Coming up

Coming up

Jewish Domestic Abuse Task Force of Pittsburgh starts its 2010-2011 programming season in recognition of National Domestic Violence Awareness Month with “Finding the Glass Slipper — Fairytales and Flags of Intimate Partner Relationships,” Monday, October 11, 7 p.m., at Rodef Shalom Congregation. The program features presenter Janice Goldsborough, medical advocacy supervisor at Women’s Center and Shelter of Greater Pittsburgh. Goldsborough teaches medical personnel at area hospitals and other health related institutions, provides on-site interventions and is an expert in domestic violence including work with the elderly, children, disabled, substance abuse and victims in the workplace. Interactive components will add to the discussion followed by Q&A and time to share resources and networking. Reservations are requested but not required. Call (412) 363-1013 or e-mail for more information or visit Finding the Glass Slipper.

The Squirrel Hill Historical Society will hold its next meeting Tuesday, Oct. 12, at 7:30 p.m. at their new location, the Church of the Redeemer, 5700 Forbes Ave. Author Anita Kulina-Smith will speak on “Getting to Know our Neighbors: History of Greenfield.” Visit or call (412) 417-3707 for more information.

Join other moms with their infants/ toddlers to enjoy interactive Jewish songs and movements at Chabad of the South Hills Mommy & Me, Oct. 12 at 10 a.m. Call Batya at (412) 344-2424 for reservations.

Greater Pittsburgh Literacy Council, Pennsylvania’s second largest adult education agency, is seeking volunteers to teach basic literacy (reading, writing, math, computer skills) and English as a second language to adult students throughout Allegheny County. There are currently over 100 students waiting to be matched with a tutor. GPLC will offer two workshops this fall for volunteers interested in tutoring non-native English speakers. These workshops will be held in the North Hills at Northgate Church Oct. 12, 14, 19 and 21, from 6 p.m. to 9 p.m. In addition, a workshop will be held in the South Hills, October 16 & 23 from 9am – 4pm. No foreign language experience is necessary. GPLC is also offering a workshop for volunteers wishing to tutor basic literacy. This workshop will be held in Green Tree at Wallace Presbyterian Church Nov. 8, 10, 15 and 17, from 6 p.m. to 9 p.m. Contact GPLC at (412) 661-7323 or for more information.

Rodef Shalom Congregation Sisterhood will hold the Solomon B. Freehof Wednesday book review series Wednesday, Oct. 13, at 10:30 a.m. in Freehof Hall. Rabbi Aaron Bisno will review “The Frozen Rabbi” by Steve Stern.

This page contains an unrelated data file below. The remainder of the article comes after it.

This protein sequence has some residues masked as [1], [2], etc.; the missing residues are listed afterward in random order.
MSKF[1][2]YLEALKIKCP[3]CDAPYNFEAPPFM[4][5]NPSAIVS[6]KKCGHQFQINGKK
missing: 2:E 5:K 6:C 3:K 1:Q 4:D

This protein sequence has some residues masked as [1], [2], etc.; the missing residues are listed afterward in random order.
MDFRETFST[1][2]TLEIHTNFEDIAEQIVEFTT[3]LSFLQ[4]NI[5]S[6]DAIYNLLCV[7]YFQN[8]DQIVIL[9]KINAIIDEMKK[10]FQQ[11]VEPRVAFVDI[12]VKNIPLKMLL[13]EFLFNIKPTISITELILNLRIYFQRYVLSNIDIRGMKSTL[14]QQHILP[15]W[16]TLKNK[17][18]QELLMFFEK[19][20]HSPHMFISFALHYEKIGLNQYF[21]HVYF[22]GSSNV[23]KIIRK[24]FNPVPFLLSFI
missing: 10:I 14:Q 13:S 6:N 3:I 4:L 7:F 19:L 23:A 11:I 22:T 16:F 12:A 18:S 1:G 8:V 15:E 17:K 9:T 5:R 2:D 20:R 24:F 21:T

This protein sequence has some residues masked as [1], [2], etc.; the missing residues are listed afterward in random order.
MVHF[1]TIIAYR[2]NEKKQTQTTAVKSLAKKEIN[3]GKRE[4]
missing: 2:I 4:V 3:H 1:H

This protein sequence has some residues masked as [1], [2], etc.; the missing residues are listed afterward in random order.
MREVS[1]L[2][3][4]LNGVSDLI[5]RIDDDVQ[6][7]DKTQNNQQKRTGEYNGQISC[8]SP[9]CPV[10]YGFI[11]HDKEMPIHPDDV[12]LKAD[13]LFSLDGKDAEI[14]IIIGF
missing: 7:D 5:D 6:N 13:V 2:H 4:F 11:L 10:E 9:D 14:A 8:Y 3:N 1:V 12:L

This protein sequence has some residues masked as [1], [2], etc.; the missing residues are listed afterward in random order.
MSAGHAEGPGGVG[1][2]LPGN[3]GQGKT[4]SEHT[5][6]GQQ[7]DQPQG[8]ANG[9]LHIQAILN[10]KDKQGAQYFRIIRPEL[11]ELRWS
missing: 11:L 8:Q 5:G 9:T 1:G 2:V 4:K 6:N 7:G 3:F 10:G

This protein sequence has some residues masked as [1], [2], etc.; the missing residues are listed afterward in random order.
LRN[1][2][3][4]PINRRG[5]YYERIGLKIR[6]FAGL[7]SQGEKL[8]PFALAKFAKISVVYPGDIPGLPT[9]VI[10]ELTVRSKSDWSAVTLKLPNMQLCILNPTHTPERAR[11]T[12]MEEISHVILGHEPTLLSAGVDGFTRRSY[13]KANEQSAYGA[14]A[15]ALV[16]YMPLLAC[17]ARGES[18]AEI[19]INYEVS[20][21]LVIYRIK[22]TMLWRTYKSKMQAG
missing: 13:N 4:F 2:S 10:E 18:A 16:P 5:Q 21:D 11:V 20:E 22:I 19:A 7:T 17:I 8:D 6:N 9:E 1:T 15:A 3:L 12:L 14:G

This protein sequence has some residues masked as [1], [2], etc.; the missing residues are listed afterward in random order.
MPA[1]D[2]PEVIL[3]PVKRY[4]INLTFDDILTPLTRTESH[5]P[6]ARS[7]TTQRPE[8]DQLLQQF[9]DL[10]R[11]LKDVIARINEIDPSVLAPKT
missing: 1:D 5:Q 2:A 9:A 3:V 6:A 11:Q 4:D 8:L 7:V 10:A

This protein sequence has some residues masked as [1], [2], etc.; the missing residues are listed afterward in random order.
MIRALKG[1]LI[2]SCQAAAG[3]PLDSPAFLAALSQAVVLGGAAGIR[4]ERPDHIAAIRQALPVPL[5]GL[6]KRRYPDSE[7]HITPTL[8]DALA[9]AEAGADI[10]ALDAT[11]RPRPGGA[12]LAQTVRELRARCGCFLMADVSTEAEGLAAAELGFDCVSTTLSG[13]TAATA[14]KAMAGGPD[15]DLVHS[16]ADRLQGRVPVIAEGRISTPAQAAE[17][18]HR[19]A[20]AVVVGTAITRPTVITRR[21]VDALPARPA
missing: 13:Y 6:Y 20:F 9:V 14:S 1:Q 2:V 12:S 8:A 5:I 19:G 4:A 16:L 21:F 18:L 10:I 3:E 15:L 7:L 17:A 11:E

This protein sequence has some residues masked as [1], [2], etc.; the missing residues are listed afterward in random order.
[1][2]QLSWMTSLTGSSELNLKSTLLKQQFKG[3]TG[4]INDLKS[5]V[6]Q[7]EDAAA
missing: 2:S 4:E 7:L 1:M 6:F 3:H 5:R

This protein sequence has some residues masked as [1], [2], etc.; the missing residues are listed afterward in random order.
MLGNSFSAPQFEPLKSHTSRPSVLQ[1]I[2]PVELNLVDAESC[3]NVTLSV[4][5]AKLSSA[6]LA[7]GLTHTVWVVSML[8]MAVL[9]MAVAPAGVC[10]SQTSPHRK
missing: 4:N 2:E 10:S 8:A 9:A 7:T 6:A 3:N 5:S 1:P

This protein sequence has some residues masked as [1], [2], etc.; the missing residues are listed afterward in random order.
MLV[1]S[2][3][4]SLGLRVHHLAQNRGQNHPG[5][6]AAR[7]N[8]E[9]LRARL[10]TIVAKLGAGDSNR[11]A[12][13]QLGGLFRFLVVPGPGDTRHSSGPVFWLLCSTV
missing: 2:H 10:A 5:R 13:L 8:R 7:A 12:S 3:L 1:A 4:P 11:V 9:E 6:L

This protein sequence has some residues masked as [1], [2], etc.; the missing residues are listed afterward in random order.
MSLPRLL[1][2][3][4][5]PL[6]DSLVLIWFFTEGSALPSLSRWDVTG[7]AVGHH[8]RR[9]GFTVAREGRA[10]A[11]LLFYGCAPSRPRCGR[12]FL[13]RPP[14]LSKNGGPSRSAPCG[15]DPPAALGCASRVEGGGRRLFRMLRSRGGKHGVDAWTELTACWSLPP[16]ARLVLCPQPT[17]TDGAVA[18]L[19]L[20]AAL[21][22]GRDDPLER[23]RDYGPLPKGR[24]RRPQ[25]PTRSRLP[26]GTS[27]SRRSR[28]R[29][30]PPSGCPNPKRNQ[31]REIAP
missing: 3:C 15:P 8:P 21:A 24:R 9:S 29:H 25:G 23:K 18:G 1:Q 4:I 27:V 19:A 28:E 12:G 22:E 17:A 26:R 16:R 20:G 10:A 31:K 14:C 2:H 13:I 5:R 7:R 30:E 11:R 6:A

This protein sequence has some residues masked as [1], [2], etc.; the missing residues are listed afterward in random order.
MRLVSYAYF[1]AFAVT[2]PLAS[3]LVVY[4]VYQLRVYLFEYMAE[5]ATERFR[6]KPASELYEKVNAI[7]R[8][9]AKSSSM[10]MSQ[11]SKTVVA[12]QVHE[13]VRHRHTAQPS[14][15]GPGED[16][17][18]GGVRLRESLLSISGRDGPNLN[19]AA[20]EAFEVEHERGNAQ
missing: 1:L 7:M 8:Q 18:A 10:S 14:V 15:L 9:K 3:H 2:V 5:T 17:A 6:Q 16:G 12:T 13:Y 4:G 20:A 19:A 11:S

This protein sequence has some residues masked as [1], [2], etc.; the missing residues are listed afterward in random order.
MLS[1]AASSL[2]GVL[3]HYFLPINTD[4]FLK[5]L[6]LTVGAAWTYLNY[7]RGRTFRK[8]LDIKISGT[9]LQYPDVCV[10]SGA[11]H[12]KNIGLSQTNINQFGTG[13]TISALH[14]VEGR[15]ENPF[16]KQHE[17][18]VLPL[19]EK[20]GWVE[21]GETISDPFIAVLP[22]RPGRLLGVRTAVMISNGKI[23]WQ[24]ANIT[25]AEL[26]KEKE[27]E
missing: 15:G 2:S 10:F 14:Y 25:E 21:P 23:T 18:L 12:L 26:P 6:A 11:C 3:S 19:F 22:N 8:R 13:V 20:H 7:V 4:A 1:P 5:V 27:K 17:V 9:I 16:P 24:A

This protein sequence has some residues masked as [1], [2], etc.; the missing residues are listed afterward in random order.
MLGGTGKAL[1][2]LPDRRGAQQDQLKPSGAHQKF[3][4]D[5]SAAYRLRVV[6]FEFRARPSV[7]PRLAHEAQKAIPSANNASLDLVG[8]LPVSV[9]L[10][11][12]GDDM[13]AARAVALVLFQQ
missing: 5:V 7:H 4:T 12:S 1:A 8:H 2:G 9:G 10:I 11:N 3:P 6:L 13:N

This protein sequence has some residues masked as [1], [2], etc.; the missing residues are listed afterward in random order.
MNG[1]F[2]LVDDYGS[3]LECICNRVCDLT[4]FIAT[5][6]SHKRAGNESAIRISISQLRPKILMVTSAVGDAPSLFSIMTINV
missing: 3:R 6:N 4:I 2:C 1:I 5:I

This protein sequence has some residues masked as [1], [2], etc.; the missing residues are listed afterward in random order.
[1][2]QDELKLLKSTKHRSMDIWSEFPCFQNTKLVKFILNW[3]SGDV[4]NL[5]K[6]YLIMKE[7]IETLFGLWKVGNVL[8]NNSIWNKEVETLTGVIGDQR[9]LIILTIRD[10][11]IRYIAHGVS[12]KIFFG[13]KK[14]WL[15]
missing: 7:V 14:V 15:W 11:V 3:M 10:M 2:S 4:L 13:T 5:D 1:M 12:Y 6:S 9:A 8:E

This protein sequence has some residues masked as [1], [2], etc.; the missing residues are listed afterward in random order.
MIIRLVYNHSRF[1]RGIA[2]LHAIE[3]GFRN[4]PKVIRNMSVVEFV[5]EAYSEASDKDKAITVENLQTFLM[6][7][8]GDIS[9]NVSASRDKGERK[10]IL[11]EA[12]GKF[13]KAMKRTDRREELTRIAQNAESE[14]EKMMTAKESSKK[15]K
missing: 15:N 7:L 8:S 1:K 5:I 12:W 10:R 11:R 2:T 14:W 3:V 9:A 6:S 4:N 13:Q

Squirrel Hill AARP Chapter 3354 will hold their Wednesday, Oct. 13, meeting at 1 p.m. at New Light Synagogue at 1700 Beechwood Blvd. at Forbes Ave. Following the business meeting, Cindy Speck, a master ventriloquist, will entertain. Refreshments will be served. The community is invited. Contact Frieda D. Safyan at (412) 521-2804 for more information.

Carnegie Library of Pittsburgh-Squirrel Hill Namm Business Center announces two upcoming programs. Wednesday, Oct. 13, at 10:15 a.m., Karen Litzinger, Litzinger Career Counseling, will speak on “Dining etiquette: Command new confidence at your next business lunch with your boss or potential boss.” Wednesday, Oct. 20, at 10:15 a.m., Joyce Pearl, SCORE counselor, will speak on “Thinking about starting your own business? Realities and advice for the new entrepreneur.” Contact the Namm Business Center at (412) 422-9650 or for more information.

OASIS Intergenerational Tutoring training sessions will take place Wednesdays, Oct. 13 and 20, from 10:15 a.m. to 3:45 p.m. at OASIS, 10th Floor Macy’s Downtown. OASIS Intergenerational Tutoring volunteers work with children in kindergarten to grade four in the Pittsburgh Public Schools and the Woodland Hills School District. Free training, books and supplies are provided by OASIS. No teaching experience is necessary. Call Marlene Rebb, tutoring coordinator, at (412) 232-2022 for more information.

The new music and poetry series, Harmony4Humanity, begins Thursday, Oct. 14, when local poets and musicians take the stage at the Istanbul Grille in Lawrenceville to represent their faiths, traditions and cultures through original spoken word and music. The goal of the program which is started by the Pittsburgh Area Jewish Committee and Crossing Limits, is to bring more unity to the city’s religious, racial and ethnic groups by using the universal language of poetry and music to spread a message of hope in a united stand for peace. The evening features musical performances by Joel Lindsey and the Boulevard of the Allies (soulful acoustic rock); Dream Job (funky roots rock); The Vokols (University of Pittsburgh’s premier Jewish a capella ensemble); and original poetry readings by Luqmon Abdus-Salaam, Mimi Botkin, Bonita Lee Penn, Hamza Perez (featured in the movie, “New Muslim Cool”) and Judy Robinson. The show will run from 7 to 10 p.m., with doors opening at 6:30 p.m. There is a charge. Istanbul Grille is located at 4130 Butler St. Contact Amy Lindsey, PAJC communications and development director, at, (412) 605-0816 or visit